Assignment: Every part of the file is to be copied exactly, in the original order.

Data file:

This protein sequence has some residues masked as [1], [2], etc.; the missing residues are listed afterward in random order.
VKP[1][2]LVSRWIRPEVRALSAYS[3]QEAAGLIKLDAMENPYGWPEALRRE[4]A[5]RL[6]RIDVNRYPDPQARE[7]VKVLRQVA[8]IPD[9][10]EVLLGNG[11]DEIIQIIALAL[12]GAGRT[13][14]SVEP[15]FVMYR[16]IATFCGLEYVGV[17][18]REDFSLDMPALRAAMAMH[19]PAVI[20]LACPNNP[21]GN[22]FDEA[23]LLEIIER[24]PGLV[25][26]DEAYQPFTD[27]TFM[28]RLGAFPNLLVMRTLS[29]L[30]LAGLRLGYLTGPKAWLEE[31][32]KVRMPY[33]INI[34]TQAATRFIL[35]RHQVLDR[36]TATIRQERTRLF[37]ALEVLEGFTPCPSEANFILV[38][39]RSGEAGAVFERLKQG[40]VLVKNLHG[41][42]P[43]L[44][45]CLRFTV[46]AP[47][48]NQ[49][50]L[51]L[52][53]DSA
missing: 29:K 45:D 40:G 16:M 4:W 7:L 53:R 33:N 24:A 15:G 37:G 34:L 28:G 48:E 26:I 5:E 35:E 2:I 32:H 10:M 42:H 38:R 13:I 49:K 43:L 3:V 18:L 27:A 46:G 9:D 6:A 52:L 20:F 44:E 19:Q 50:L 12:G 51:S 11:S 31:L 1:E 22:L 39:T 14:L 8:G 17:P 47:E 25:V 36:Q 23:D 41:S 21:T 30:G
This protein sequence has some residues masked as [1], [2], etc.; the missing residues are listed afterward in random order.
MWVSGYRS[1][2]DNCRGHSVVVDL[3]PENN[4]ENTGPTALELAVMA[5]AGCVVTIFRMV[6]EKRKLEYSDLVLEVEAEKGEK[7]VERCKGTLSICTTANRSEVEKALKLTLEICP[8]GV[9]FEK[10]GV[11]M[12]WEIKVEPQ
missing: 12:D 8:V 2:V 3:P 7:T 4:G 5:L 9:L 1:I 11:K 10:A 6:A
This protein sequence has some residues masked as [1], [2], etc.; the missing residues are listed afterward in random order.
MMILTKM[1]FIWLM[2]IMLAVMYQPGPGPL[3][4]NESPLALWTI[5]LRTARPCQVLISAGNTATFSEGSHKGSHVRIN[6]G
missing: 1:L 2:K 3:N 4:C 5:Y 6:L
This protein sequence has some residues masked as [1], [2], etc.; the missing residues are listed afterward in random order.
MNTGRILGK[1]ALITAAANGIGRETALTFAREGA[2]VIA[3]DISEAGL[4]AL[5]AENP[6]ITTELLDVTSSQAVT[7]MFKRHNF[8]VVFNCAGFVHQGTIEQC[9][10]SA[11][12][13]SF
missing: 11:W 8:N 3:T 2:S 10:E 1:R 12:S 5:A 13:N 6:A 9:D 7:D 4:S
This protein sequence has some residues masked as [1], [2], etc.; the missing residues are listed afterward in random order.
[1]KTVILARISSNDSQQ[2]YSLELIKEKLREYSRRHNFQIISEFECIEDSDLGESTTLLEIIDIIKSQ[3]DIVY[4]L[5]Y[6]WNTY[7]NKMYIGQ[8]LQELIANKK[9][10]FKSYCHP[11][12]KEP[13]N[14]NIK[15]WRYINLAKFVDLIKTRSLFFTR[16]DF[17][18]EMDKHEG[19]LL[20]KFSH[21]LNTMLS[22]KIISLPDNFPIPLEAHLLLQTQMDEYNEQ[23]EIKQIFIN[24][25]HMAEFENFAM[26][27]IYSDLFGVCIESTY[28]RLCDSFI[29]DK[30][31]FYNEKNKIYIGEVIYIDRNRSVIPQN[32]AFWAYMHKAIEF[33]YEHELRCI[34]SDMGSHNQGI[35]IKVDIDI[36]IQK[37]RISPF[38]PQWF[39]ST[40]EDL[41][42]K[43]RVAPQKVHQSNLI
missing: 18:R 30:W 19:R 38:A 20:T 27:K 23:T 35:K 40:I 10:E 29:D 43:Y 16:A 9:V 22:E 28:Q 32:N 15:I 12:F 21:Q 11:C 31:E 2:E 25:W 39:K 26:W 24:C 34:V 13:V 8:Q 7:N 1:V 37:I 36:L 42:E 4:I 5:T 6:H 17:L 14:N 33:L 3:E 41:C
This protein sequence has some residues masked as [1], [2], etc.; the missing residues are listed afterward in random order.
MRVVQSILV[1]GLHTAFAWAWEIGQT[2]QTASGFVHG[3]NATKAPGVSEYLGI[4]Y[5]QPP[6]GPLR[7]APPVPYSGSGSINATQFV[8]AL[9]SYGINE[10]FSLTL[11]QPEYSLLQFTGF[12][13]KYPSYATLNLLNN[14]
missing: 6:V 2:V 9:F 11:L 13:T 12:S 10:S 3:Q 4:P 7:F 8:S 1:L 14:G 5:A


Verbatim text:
This protein sequence has some residues masked as [1], [2], etc.; the missing residues are listed afterward in random order.
VKP[1][2]LVSRWIRPEVRALSAYS[3]QEAAGLIKLDAMENPYGWPEALRRE[4]A[5]RL[6]RIDVNRYPDPQARE[7]VKVLRQVA[8]IPD[9][10]EVLLGNG[11]DEIIQIIALAL[12]GAGRT[13][14]SVEP[15]FVMYR[16]IATFCGLEYVGV[17][18]REDFSLDMPALRAAMAMH[19]PAVI[20]LACPNNP[21]GN[22]FDEA[23]LLEIIER[24]PGLV[25][26]DEAYQPFTD[27]TFM[28]RLGAFPNLLVMRTLS[29]L[30]LAGLRLGYLTGPKAWLEE[31][32]KVRMPY[33]INI[34]TQAATRFIL[35]RHQVLDR[36]TATIRQERTRLF[37]ALEVLEGFTPCPSEANFILV[38][39]RSGEAGAVFERLKQG[40]VLVKNLHG[41][42]P[43]L[44][45]CLRFTV[46]AP[47][48]NQ[49][50]L[51]L[52][53]DSA
missing: 29:K 45:D 40:G 16:M 4:W 7:L 53:R 33:N 24:A 15:G 37:G 34:L 28:G 48:E 26:I 5:E 35:E 2:I 32:H 10:M 42:H 38:R 13:I 49:K 43:L 3:V 18:L 27:A 46:G 9:D 6:A 52:L 20:F 44:E 19:Q 50:L 12:G 51:S 11:S 31:L 1:E 22:L 39:T 14:L 8:G 17:P 47:E 25:V 36:Q 23:D 41:S 21:T 30:G
This protein sequence has some residues masked as [1], [2], etc.; the missing residues are listed afterward in random order.
MWVSGYRS[1][2]DNCRGHSVVVDL[3]PENN[4]ENTGPTALELAVMA[5]AGCVVTIFRMV[6]EKRKLEYSDLVLEVEAEKGEK[7]VERCKGTLSICTTANRSEVEKALKLTLEICP[8]GV[9]FEK[10]GV[11]M[12]WEIKVEPQ
missing: 12:D 8:V 2:V 3:P 7:T 4:G 5:L 9:L 1:I 11:K 10:A 6:A
This protein sequence has some residues masked as [1], [2], etc.; the missing residues are listed afterward in random order.
MMILTKM[1]FIWLM[2]IMLAVMYQPGPGPL[3][4]NESPLALWTI[5]LRTARPCQVLISAGNTATFSEGSHKGSHVRIN[6]G
missing: 1:L 2:K 3:N 4:C 5:Y 6:L
This protein sequence has some residues masked as [1], [2], etc.; the missing residues are listed afterward in random order.
MNTGRILGK[1]ALITAAANGIGRETALTFAREGA[2]VIA[3]DISEAGL[4]AL[5]AENP[6]ITTELLDVTSSQAVT[7]MFKRHNF[8]VVFNCAGFVHQGTIEQC[9][10]SA[11][12][13]SF
missing: 11:W 8:N 3:T 2:S 10:E 1:R 12:S 5:A 13:N 6:A 9:D 7:D 4:S
This protein sequence has some residues masked as [1], [2], etc.; the missing residues are listed afterward in random order.
[1]KTVILARISSNDSQQ[2]YSLELIKEKLREYSRRHNFQIISEFECIEDSDLGESTTLLEIIDIIKSQ[3]DIVY[4]L[5]Y[6]WNTY[7]NKMYIGQ[8]LQELIANKK[9][10]FKSYCHP[11][12]KEP[13]N[14]NIK[15]WRYINLAKFVDLIKTRSLFFTR[16]DF[17][18]EMDKHEG[19]LL[20]KFSH[21]LNTMLS[22]KIISLPDNFPIPLEAHLLLQTQMDEYNEQ[23]EIKQIFIN[24][25]HMAEFENFAM[26][27]IYSDLFGVCIESTY[28]RLCDSFI[29]DK[30][31]FYNEKNKIYIGEVIYIDRNRSVIPQN[32]AFWAYMHKAIEF[33]YEHELRCI[34]SDMGSHNQGI[35]IKVDIDI[36]IQK[37]RISPF[38]PQWF[39]ST[40]EDL[41][42]K[43]RVAPQKVHQSNLI
missing: 18:R 30:W 19:R 38:A 20:T 27:K 23:T 35:K 40:I 10:E 29:D 43:Y 16:A 9:V 22:E 28:Q 32:N 15:I 12:F 21:Q 11:C 31:E 2:E 25:W 39:K 26:W 24:C 34:V 13:V 8:Q 7:N 1:V 37:I 36:L 42:E 4:I 5:T 6:H 17:L 14:N 33:L 3:E 41:C
This protein sequence has some residues masked as [1], [2], etc.; the missing residues are listed afterward in random order.
MRVVQSILV[1]GLHTAFAWAWEIGQT[2]QTASGFVHG[3]NATKAPGVSEYLGI[4]Y[5]QPP[6]GPLR[7]APPVPYSGSGSINATQFV[8]AL[9]SYGINE[10]FSLTL[11]QPEYSLLQFTGF[12][13]KYPSYATLNLLNN[14]
missing: 6:V 2:V 9:F 11:L 13:T 12:S 10:S 3:Q 4:P 7:F 8:S 1:L 14:G 5:A